Appirio launched a new offer Thursday, pledging that if customers who use its "cloudsourcing" services to migrate entirely to public cloud applications and technologies don't save at least US$1 million per year, it will make up the difference.
There are some ground rules. To be eligible, companies must be currently spending at least $5 million per year and have 500 or more employees, said Ryan Nichols, vice president of cloudsourcing and cloud strategy. Appirio expects most interested businesses will fall in the 500 to 5,000 employee range, he added.
In addition, Appirio is not promising instant results. Customers would work on a phased road map plan with Appirio's consultants, and the process of switching over to cloud applications and infrastructure could take two or three years.
Once that is complete, savings will be measured over the following year, Nichols said.
Repeating oft-cited arguments in favor of cloud computing, Nichols said that when customers make the switch, "entire categories of spend drop away," such as the costs of maintaining servers. He also noted a recent Gartner prediction that 20 percent of companies won't own any IT assets by 2012.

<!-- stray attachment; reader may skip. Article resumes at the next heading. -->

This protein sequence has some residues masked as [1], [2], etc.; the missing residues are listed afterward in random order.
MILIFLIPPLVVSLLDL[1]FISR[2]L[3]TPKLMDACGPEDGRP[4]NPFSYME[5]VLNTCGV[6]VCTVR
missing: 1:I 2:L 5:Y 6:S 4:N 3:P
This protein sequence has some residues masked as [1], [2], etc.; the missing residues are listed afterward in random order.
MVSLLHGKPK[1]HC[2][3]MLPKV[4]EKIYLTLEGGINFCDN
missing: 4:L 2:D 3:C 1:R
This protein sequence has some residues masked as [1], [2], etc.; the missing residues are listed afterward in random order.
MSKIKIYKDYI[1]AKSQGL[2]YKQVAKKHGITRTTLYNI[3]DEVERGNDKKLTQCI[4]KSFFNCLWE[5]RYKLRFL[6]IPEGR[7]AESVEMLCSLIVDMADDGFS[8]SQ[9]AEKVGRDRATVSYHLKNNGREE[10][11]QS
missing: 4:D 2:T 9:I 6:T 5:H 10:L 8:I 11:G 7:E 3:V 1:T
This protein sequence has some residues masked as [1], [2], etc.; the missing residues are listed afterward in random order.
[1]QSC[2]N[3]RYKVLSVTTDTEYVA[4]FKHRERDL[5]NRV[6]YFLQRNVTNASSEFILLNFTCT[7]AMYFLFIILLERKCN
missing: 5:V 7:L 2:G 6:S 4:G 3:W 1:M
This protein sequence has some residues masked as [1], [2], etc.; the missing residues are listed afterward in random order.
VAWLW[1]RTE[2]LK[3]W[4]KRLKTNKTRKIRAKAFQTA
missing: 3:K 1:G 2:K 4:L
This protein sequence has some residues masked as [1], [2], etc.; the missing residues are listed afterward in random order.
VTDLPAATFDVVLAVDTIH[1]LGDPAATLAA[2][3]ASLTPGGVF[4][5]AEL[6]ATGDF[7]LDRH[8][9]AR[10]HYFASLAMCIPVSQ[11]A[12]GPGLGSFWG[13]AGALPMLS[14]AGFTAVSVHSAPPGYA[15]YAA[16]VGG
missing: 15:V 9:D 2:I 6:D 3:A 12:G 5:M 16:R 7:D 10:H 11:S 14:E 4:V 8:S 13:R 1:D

Customers who consider Appirio's offer have to be sure there is enough parity between on-premises and SaaS (software as a service) applications, said Ray Wang, partner with Altimeter Group. "If you're functionally close, say within 80 percent, the short answer is probably yes, it's cheaper to run."
However, many SaaS offerings are less than five years old and aren't as functionally mature as many on-premises apps, Wang said.
Many customers don't require all the functionality an application desires, but others may have a wide range of complex business processes that would make a move to SaaS harder.
Nichols acknowledged the point.
There's "a very real need for on-premises software" among enterprises with intricate supply chains or warehousing operations, he said. "This isn't going to be a fit for every company."
The offer is valid for the next six months, according to Appirio.